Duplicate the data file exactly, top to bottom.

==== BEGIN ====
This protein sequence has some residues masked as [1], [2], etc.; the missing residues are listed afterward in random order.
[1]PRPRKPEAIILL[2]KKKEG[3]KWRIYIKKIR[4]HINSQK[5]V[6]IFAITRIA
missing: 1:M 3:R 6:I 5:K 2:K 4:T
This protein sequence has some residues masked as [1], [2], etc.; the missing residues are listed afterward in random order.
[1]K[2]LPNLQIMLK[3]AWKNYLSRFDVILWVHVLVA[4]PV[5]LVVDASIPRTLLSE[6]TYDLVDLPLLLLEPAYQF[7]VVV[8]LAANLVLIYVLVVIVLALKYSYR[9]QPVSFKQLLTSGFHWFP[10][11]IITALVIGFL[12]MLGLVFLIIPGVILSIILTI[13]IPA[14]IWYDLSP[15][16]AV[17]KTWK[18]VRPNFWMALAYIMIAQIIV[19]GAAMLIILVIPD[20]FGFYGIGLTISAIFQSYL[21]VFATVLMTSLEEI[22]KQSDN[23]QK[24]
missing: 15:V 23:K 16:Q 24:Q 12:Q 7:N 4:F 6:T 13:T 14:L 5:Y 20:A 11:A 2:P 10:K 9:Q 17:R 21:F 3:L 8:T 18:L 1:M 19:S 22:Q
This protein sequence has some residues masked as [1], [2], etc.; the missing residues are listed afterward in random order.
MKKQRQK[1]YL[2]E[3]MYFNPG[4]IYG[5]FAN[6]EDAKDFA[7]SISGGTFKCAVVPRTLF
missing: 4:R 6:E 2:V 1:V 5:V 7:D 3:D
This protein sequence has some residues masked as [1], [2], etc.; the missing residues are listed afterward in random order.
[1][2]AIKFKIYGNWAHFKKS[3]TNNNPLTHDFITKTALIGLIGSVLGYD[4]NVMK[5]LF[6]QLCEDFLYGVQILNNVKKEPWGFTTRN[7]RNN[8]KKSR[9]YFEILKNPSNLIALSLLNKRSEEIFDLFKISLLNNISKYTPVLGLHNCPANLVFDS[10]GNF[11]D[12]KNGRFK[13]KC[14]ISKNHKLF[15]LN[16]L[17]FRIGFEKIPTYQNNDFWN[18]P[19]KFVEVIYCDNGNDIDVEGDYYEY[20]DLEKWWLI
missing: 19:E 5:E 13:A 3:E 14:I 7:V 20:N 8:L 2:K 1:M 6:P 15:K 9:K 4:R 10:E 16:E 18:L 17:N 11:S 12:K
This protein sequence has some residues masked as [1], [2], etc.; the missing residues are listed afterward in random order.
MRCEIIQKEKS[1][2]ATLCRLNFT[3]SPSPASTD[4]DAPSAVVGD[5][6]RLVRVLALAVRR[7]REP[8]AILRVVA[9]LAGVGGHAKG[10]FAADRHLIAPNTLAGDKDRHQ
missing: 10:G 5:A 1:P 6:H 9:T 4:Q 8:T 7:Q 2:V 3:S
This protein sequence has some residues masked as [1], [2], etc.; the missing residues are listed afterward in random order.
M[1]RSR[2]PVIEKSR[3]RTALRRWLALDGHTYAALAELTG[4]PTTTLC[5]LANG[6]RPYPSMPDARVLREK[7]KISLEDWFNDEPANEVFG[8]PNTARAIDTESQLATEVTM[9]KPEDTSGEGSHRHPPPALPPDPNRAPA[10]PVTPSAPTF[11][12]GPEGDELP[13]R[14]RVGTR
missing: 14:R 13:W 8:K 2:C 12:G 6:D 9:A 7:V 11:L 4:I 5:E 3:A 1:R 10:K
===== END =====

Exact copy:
This protein sequence has some residues masked as [1], [2], etc.; the missing residues are listed afterward in random order.
[1]PRPRKPEAIILL[2]KKKEG[3]KWRIYIKKIR[4]HINSQK[5]V[6]IFAITRIA
missing: 1:M 3:R 6:I 5:K 2:K 4:T
This protein sequence has some residues masked as [1], [2], etc.; the missing residues are listed afterward in random order.
[1]K[2]LPNLQIMLK[3]AWKNYLSRFDVILWVHVLVA[4]PV[5]LVVDASIPRTLLSE[6]TYDLVDLPLLLLEPAYQF[7]VVV[8]LAANLVLIYVLVVIVLALKYSYR[9]QPVSFKQLLTSGFHWFP[10][11]IITALVIGFL[12]MLGLVFLIIPGVILSIILTI[13]IPA[14]IWYDLSP[15][16]AV[17]KTWK[18]VRPNFWMALAYIMIAQIIV[19]GAAMLIILVIPD[20]FGFYGIGLTISAIFQSYL[21]VFATVLMTSLEEI[22]KQSDN[23]QK[24]
missing: 15:V 23:K 16:Q 24:Q 12:Q 7:N 4:F 6:T 13:T 14:L 5:Y 20:A 11:A 2:P 10:K 9:Q 17:R 21:F 3:L 8:T 18:L 1:M 19:S 22:Q
This protein sequence has some residues masked as [1], [2], etc.; the missing residues are listed afterward in random order.
MKKQRQK[1]YL[2]E[3]MYFNPG[4]IYG[5]FAN[6]EDAKDFA[7]SISGGTFKCAVVPRTLF
missing: 4:R 6:E 2:V 1:V 5:V 7:D 3:D
This protein sequence has some residues masked as [1], [2], etc.; the missing residues are listed afterward in random order.
[1][2]AIKFKIYGNWAHFKKS[3]TNNNPLTHDFITKTALIGLIGSVLGYD[4]NVMK[5]LF[6]QLCEDFLYGVQILNNVKKEPWGFTTRN[7]RNN[8]KKSR[9]YFEILKNPSNLIALSLLNKRSEEIFDLFKISLLNNISKYTPVLGLHNCPANLVFDS[10]GNF[11]D[12]KNGRFK[13]KC[14]ISKNHKLF[15]LN[16]L[17]FRIGFEKIPTYQNNDFWN[18]P[19]KFVEVIYCDNGNDIDVEGDYYEY[20]DLEKWWLI
missing: 19:E 5:E 13:A 3:E 14:I 7:V 20:N 8:L 2:K 1:M 6:P 15:K 9:K 4:R 10:E 16:E 18:L 17:N 11:S 12:K
This protein sequence has some residues masked as [1], [2], etc.; the missing residues are listed afterward in random order.
MRCEIIQKEKS[1][2]ATLCRLNFT[3]SPSPASTD[4]DAPSAVVGD[5][6]RLVRVLALAVRR[7]REP[8]AILRVVA[9]LAGVGGHAKG[10]FAADRHLIAPNTLAGDKDRHQ
missing: 10:G 5:A 1:P 6:H 9:T 4:Q 8:T 7:Q 2:V 3:S
This protein sequence has some residues masked as [1], [2], etc.; the missing residues are listed afterward in random order.
M[1]RSR[2]PVIEKSR[3]RTALRRWLALDGHTYAALAELTG[4]PTTTLC[5]LANG[6]RPYPSMPDARVLREK[7]KISLEDWFNDEPANEVFG[8]PNTARAIDTESQLATEVTM[9]KPEDTSGEGSHRHPPPALPPDPNRAPA[10]PVTPSAPTF[11][12]GPEGDELP[13]R[14]RVGTR
missing: 14:R 13:W 8:K 2:C 12:G 6:D 9:A 7:V 11:L 4:I 5:E 3:A 1:R 10:K